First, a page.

Sleeping with the fishes

Everything is fine, just fine.

fishy fishes

Big wavey thing.

stuff in water


Was it something he said?



A magic eye or a scorpion fish?

more things in the sea

having a lovely time... with eels that come out of the ground

Nemo, and that one what is in the fish tank at the dentist.


two fish

Darling, it’s better, down where it’s wetter.

So, today we went diving. Deep sea diving. It was incredible. We are hooked. We are coming to Bali again. We are going diving again. Just like looking at monkeys and whatnot, our expectations were low. Noony didn’t think she would enjoy it. She was wrong.

We went to the dive centre that John, the guy we met randomly on a boat in Malaysia, owned. Lonely planet called Eco-Dive, “the best place for beginner divers.” We had two dives, the first being an introduction to sucking air through a hosepipe. Andrea mentioned her asthma and they suggested she sees how the intro dive goes. Her chest tightened, panic ensued and she resurfaced. I had no idea she had left as I was far too busy thinking how bloody amazing everything was. Noony said she was about to panic and leave but our guide, Antoine, our amazing guide, held her hand and she calmed down. I had no idea she was about to panic as I was far too busy thinking how bloody amazing everything was.

The first dive was fabulous. We swam to the sea shelf and there was a huge drop and followed the coral along the sea bed where thousands of fish swam. Think the start scene of Finding Nemo and you are not even close. This dive doesn’t matter though. The second dive was to the wrecked World War Two cargo ship turned artificial reef. As Andrea couldn’t do the dive they said they wouldn’t charge her and gave her snorkelling gear and said she could see the ship from the surface. We slowly sunk towards the vessel and swam through the broken hull. Legally, as beginners, we were allowed to go down 12metres. Antoine thought we did really well so took us to the wreck floor at 17 metres although he only told us after. Good lad. I cannot begin to describe what we saw. We had a Balinese instructor with us who took underwater photos. He burnt them to CD to give to us so as we are iPad-bound we can’t upload them. He did email us the first photo of us just under the water.

Five days to go…


Bali – the last frontier

Well, our trip has 13 days left out of about 165. The thought of coming home causes flames of fear to rip through us. I’m sure they will fade to smoky embers on our horrendous 30 hour trip back to Heathrow. Having to both find jobs and accommodation should work out but our contingency plan of winning the lottery is what we are really pinning our hopes on.

For now though we are in our final new destination, Bali. We have been shacked up in a two bedroom suite in the south of Bali for seven days enjoying the pool, DVDs, and horrific midday sun. We thought that as the pool was surrounded by a high courtyard, the two hours of sun the pool gets is safe enough not to use suncream. The cool water also deceived us as to the intensity of the sun. In the evening, steam was rising off our skin and nearby lobsters were jealous that we were redder than them. I faired better than Noony, who woke up the next morning in agony, unable to perform basic human functions like moving. She forgets the fair nature of her hair and has been chastising the sun ever since.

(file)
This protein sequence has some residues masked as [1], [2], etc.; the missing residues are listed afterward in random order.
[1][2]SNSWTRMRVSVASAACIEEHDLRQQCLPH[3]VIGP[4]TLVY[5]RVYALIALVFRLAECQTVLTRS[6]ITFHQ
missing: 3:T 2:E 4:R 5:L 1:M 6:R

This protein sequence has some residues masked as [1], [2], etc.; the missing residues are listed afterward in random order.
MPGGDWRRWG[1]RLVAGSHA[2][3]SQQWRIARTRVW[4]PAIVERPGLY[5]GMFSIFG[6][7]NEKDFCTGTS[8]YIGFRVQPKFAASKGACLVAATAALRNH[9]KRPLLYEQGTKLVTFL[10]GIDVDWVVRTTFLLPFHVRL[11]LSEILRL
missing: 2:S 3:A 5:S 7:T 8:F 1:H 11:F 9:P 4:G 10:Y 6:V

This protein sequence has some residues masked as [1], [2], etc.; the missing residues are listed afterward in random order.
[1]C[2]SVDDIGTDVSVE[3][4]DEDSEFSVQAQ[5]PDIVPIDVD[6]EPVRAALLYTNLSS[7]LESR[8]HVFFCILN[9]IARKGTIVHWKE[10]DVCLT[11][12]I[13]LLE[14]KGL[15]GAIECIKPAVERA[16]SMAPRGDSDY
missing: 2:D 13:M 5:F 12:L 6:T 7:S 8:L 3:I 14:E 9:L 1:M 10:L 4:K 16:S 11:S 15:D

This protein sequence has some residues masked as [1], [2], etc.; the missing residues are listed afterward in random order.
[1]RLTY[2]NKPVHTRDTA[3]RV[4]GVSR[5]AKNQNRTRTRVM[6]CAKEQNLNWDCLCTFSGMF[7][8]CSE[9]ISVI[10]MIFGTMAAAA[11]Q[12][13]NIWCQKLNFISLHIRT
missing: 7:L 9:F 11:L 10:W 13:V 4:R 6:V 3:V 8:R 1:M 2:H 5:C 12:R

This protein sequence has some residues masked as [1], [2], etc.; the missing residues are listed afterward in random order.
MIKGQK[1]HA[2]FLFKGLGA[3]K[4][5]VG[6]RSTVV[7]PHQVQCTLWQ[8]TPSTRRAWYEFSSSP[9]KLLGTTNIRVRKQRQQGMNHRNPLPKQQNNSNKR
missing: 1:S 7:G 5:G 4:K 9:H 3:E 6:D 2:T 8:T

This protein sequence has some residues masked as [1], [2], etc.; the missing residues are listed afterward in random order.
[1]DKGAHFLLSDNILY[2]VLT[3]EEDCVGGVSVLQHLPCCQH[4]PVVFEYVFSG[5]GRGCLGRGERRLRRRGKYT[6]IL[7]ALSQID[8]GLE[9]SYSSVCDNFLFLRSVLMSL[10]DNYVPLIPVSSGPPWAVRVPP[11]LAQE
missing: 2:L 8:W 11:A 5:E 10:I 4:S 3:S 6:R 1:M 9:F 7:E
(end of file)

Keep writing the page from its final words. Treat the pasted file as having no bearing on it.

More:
We are moving places tomorrow where internet doesn’t exist so let me tell you about our firm and strict schedule day by day. There is a waterpark nearby that has a ride called climax (insert inappropriate joke here). You step onto a manhole cover that flips open, you fall vertically so fast that the ride loop the loops and ejaculates you over the pool. (too much?) Andrea is convinced she will go on it. Noony has discussed in detail that a suitcase of substantial money presented to her in advance for her to count isn’t enough for her to step onto that trapdoor.

A few days after that we are travelling to the north-east tip of Bali to what is considered the best dive site ever: the wreck of a World War Two cargo ship turned coral/1000 species masterpiece. When we clean the saltwater from the camera circuit board and have found a spot of Internet we will endeavour to let you know that it was pleasant.

We were planning to travel to Komodo Island, or one of the smaller uninhabited dragon islands, but the small danger factor of having to cross one of the strongest water currants by a rickerty boat, being the only people on an island of bloody terrible lizards that hunt in packs and watching Jurassic Park only confirms my fears that I will die.

Anyhoo, I need to get back to sitting down and enjoying doing nothing. In two weeks this dream will end and we will have to do normal things like getting up at 7am, putting on a shirt and moaning obscenities into a bowl of coco pops. That said, I am yearning tragically for a glass of milk. True story.


We have decided not to say too much about Borneo. With Japan an’ all that happening it doesn’t feel right to splurge hyperbole (as hyperbole is the antichrist) so we will keep it brief and tease you with a few snappy snaps instead.

Without a shadow of doubt, going to Borneo has been our greatest experience ever. Ever. We knew it would be good, but didn’t expect to leave feeling a little devastated that we may never go back. Conversation then turned to when we’d go back.

We sailed through the jungle on our wooden houseboat by day, dragonflies following us like dolphins. By night, fireflies lit up our path like trees on Christmas Eve. We slept under a canopy of stars and showered with river water. We were fed four times a day and doused in coffee and water.